CPM Academy of Best Practices

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Mariah Vandertie, Green Bay, WI, mvandertie@luxcasco.k12.wi.us 

In August, I spent a week in Seattle, Washington, attending CPM’s Academy of Best Practices for novice teachers. I was processing my five day experience while my return flight touched down on Wisconsin pavement. As I disembarked, I knew this for certain: the professionals I connected with, lessons that I learned, and knowledge that I developed would have a lasting impact on my teaching practices. Specifically, I want to convey the importance of one particular topic that was interwoven into the entire week: leadership.

The week took us through a crash course in professionalism, cognitive demand, productive struggle, assessment, feedback, technology, equity and so much more. Exploring these topics will impact my teaching practices, but what truly transformed me was the various levels of effective, quality leadership in our ABP classroom. I finished a fantastic first year teaching this past spring and delved into a time of self reflection. My reflections led to one critical notion: I am a drop in the ocean that is mathematics education. I am making a difference in the lives of 130 students each year, but how can I impact math education across the country?

The Academy of Best Practices inspired me to think beyond my single drop. Watching two ABP mentors, former participants and new teachers like me, facilitate such a impactful week and displaying such a high level of quality leadership inspired me to believe that I too could serve as a mentor in my school, district, state, and even national level of mathematics education. By experiencing their leadership, I developed a trust in myself that I too could take on a leadership role in the profession, regardless of my novice status. I also found inspiration in our three facilitators. They provided resources, connections and instilled self confidence to get involved in a leadership role. Lastly, my passion was fueled by the guest speakers that were invited to ABP. I had the honor of meeting the emeritus director of CPM, the creator of Desmos, and various other inspiring members of the education community. Listening to them share their passion for mathematics education inspired me to one day reach a level of leadership where I can share my expertise with other educators.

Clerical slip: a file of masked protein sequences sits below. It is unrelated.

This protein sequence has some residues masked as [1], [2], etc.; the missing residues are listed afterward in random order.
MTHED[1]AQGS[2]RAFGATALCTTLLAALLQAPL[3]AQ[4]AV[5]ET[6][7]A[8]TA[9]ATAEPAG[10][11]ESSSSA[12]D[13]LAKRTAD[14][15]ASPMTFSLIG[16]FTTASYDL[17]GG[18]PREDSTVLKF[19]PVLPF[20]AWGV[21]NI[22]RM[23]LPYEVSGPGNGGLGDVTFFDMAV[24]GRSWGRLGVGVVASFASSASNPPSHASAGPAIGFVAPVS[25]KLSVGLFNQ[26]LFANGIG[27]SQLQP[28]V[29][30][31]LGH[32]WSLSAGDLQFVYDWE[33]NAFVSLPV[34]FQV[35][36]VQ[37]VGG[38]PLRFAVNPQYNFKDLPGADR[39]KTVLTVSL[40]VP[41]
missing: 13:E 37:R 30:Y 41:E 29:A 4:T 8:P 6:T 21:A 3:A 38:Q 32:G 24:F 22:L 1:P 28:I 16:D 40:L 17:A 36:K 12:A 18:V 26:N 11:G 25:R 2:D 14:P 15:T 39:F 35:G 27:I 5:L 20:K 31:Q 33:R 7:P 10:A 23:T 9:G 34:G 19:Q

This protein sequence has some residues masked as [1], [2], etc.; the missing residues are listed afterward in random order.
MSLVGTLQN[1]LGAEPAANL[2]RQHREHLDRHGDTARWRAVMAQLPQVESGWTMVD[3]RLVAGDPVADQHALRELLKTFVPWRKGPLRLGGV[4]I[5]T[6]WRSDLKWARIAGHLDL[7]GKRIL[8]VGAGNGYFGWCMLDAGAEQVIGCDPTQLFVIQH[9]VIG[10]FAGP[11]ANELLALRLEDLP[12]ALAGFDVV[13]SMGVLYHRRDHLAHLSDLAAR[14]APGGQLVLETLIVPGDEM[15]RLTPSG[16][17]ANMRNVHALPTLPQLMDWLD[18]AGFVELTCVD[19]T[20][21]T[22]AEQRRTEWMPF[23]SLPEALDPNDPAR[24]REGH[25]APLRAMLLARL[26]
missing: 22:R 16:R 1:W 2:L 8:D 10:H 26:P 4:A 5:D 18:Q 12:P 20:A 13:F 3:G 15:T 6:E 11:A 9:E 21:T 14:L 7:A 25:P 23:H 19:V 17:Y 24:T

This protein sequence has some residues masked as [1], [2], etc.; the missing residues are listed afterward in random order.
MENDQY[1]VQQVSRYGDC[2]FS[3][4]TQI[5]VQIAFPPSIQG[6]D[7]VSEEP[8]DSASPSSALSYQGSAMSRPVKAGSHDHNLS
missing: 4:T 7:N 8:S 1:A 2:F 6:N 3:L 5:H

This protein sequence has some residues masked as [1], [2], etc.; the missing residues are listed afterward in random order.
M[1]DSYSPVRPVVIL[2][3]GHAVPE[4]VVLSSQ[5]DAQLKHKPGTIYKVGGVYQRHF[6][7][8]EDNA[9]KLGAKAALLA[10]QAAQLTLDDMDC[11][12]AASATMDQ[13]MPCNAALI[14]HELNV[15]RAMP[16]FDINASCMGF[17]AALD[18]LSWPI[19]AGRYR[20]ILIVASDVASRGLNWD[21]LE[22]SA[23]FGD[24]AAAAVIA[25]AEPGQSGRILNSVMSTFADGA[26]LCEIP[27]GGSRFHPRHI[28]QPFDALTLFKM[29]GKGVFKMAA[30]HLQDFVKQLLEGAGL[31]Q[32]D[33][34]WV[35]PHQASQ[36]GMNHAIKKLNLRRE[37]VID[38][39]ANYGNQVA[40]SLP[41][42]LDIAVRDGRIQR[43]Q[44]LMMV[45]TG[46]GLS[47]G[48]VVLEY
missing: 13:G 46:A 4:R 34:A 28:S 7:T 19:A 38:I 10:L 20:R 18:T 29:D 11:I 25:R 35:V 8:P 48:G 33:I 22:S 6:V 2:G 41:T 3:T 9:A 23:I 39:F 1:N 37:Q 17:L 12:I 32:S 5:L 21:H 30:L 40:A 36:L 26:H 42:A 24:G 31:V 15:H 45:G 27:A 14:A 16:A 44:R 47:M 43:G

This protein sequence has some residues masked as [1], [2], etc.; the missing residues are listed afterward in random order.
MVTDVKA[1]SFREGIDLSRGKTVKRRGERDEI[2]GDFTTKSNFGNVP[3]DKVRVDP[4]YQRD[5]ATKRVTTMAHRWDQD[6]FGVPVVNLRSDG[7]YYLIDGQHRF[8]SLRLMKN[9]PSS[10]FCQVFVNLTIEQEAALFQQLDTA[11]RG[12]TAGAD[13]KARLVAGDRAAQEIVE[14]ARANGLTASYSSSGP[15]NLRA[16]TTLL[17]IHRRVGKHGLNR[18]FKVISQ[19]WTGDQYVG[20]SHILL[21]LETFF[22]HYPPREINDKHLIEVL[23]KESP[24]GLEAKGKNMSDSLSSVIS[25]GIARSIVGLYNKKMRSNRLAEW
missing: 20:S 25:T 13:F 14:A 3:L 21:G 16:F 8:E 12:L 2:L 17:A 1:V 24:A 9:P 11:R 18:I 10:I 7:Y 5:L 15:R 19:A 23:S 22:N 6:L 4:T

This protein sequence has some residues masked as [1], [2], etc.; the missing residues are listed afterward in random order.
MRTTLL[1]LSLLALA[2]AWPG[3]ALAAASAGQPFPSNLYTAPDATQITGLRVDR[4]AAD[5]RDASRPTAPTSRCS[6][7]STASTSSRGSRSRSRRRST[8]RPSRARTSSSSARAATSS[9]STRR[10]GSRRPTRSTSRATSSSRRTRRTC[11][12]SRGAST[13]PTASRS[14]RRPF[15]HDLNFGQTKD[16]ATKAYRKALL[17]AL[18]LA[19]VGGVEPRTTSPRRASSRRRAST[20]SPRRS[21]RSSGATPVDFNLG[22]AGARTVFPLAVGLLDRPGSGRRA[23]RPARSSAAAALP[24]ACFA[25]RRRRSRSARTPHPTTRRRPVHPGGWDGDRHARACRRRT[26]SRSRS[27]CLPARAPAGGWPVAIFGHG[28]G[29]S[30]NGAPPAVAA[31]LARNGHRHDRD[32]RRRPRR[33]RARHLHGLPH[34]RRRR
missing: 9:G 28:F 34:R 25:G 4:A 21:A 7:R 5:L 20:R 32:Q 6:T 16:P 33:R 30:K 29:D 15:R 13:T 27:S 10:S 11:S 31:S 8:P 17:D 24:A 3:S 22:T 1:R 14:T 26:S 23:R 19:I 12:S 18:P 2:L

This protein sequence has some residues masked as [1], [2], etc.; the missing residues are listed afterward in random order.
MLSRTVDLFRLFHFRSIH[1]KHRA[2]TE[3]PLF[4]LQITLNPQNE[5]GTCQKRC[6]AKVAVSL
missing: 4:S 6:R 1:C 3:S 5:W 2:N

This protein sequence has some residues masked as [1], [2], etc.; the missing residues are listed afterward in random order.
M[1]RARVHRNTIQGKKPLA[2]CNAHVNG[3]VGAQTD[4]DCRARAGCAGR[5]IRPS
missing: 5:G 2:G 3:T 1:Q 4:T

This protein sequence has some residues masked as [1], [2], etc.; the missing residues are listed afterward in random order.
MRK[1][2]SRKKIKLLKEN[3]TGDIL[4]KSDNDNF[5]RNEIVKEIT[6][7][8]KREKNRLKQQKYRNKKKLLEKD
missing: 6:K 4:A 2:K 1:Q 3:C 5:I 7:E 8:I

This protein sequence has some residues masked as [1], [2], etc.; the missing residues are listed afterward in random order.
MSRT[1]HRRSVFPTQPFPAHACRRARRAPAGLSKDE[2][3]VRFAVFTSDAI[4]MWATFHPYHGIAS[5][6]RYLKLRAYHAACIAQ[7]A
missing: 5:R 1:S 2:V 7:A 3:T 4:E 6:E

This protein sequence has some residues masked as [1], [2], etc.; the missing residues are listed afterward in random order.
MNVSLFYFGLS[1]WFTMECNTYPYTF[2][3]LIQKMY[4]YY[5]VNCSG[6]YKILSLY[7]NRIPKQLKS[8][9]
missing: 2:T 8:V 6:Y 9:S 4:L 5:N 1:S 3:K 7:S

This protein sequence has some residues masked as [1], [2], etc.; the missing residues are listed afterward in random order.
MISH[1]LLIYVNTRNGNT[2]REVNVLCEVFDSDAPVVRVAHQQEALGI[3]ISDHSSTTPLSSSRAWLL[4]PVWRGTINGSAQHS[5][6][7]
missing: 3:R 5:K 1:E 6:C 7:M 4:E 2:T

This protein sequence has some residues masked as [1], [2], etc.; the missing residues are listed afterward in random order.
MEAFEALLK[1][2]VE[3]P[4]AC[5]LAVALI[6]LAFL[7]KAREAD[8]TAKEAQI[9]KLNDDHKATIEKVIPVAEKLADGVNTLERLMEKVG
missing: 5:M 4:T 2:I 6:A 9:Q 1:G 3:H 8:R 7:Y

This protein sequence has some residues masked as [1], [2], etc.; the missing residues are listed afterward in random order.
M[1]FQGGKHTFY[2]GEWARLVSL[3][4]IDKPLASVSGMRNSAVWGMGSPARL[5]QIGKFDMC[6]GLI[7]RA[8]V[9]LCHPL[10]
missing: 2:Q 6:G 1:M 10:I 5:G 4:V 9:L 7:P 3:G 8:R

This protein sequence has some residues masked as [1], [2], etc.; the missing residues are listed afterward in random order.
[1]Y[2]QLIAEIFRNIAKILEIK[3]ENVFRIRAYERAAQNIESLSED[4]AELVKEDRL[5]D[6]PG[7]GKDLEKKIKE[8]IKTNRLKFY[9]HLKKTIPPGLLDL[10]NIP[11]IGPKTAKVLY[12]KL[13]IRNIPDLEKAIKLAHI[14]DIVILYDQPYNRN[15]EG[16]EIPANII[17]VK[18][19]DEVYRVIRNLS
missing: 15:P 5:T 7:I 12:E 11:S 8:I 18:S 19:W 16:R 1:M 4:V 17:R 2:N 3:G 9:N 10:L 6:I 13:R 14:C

Strong leadership in schools can transform the environment into one where both students and staff can flourish. The ABP was my ah-ha moment of how to transform my drop of impact, into a tidal wave. I am entering this school year with a newfound hunger for professional development, leadership opportunities, and networking. I have made many incredible connections because of ABP and gotten to know novice educators that have found the same motivation that I have in Seattle. Because of CPM and the Academy of Best Practices, I am confident that a tsunami of change is headed for mathematics education.

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Algebra Tiles Session

  • Used throughout CPM middle and high school courses
  • Concrete, geometric representation of algebraic concepts.
  • Two-hour virtual session,
  •  Learn how students build their conceptual understanding of simplifying algebraic expressions
  • Solving equations using these tools.  
  • Determining perimeter,
  • Combining like terms,
  • Comparing expressions,
  • Solving equations